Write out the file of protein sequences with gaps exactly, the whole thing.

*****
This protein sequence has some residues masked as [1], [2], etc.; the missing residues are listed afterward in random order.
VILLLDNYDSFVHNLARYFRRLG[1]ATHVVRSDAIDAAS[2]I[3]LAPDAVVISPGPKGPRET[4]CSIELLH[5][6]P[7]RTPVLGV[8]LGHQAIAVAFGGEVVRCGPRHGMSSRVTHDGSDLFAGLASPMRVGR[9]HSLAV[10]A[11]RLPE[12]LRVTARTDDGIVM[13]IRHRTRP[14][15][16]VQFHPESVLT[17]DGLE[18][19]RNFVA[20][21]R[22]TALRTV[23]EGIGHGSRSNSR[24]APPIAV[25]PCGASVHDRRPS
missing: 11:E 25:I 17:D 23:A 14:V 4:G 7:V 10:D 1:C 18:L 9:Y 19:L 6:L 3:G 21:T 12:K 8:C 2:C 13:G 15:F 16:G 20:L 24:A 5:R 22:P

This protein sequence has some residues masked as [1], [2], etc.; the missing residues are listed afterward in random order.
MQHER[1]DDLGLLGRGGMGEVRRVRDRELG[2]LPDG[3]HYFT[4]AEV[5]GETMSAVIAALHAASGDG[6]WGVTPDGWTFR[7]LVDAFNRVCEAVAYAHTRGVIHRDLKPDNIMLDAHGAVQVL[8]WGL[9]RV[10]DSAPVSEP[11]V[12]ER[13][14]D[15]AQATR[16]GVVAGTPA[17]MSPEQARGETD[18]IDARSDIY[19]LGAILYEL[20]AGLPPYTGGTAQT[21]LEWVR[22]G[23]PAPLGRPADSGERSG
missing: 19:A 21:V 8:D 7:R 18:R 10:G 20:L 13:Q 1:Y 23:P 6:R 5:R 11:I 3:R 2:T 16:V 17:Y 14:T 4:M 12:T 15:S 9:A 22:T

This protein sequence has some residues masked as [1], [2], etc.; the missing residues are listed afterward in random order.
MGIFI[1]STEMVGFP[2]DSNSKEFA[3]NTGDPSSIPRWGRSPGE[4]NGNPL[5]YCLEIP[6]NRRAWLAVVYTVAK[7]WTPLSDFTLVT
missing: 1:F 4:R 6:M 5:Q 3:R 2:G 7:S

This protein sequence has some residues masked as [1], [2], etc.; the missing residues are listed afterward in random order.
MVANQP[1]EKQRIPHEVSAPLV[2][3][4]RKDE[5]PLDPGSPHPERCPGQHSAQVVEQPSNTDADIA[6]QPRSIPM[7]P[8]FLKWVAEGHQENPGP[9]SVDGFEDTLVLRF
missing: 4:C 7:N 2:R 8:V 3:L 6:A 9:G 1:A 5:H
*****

This protein sequence has some residues masked as [1], [2], etc.; the missing residues are listed afterward in random order.
VILLLDNYDSFVHNLARYFRRLG[1]ATHVVRSDAIDAAS[2]I[3]LAPDAVVISPGPKGPRET[4]CSIELLH[5][6]P[7]RTPVLGV[8]LGHQAIAVAFGGEVVRCGPRHGMSSRVTHDGSDLFAGLASPMRVGR[9]HSLAV[10]A[11]RLPE[12]LRVTARTDDGIVM[13]IRHRTRP[14][15][16]VQFHPESVLT[17]DGLE[18][19]RNFVA[20][21]R[22]TALRTV[23]EGIGHGSRSNSR[24]APPIAV[25]PCGASVHDRRPS
missing: 11:E 25:I 17:D 23:A 14:V 4:G 7:V 10:D 1:C 18:L 9:Y 19:L 6:L 3:G 21:T 12:K 8:C 2:C 13:G 15:F 16:G 20:L 24:A 5:R 22:P

This protein sequence has some residues masked as [1], [2], etc.; the missing residues are listed afterward in random order.
MQHER[1]DDLGLLGRGGMGEVRRVRDRELG[2]LPDG[3]HYFT[4]AEV[5]GETMSAVIAALHAASGDG[6]WGVTPDGWTFR[7]LVDAFNRVCEAVAYAHTRGVIHRDLKPDNIMLDAHGAVQVL[8]WGL[9]RV[10]DSAPVSEP[11]V[12]ER[13][14]D[15]AQATR[16]GVVAGTPA[17]MSPEQARGETD[18]IDARSDIY[19]LGAILYEL[20]AGLPPYTGGTAQT[21]LEWVR[22]G[23]PAPLGRPADSGERSG
missing: 19:A 21:V 8:D 7:R 18:R 10:G 20:L 13:Q 1:Y 23:P 6:R 5:R 11:I 3:R 2:T 16:V 17:Y 14:T 4:M 12:T 15:S 9:A 22:T

This protein sequence has some residues masked as [1], [2], etc.; the missing residues are listed afterward in random order.
MGIFI[1]STEMVGFP[2]DSNSKEFA[3]NTGDPSSIPRWGRSPGE[4]NGNPL[5]YCLEIP[6]NRRAWLAVVYTVAK[7]WTPLSDFTLVT
missing: 1:F 4:R 6:M 5:Q 3:R 2:G 7:S

This protein sequence has some residues masked as [1], [2], etc.; the missing residues are listed afterward in random order.
MVANQP[1]EKQRIPHEVSAPLV[2][3][4]RKDE[5]PLDPGSPHPERCPGQHSAQVVEQPSNTDADIA[6]QPRSIPM[7]P[8]FLKWVAEGHQENPGP[9]SVDGFEDTLVLRF
missing: 4:C 7:N 2:R 8:V 3:L 6:A 9:G 1:A 5:H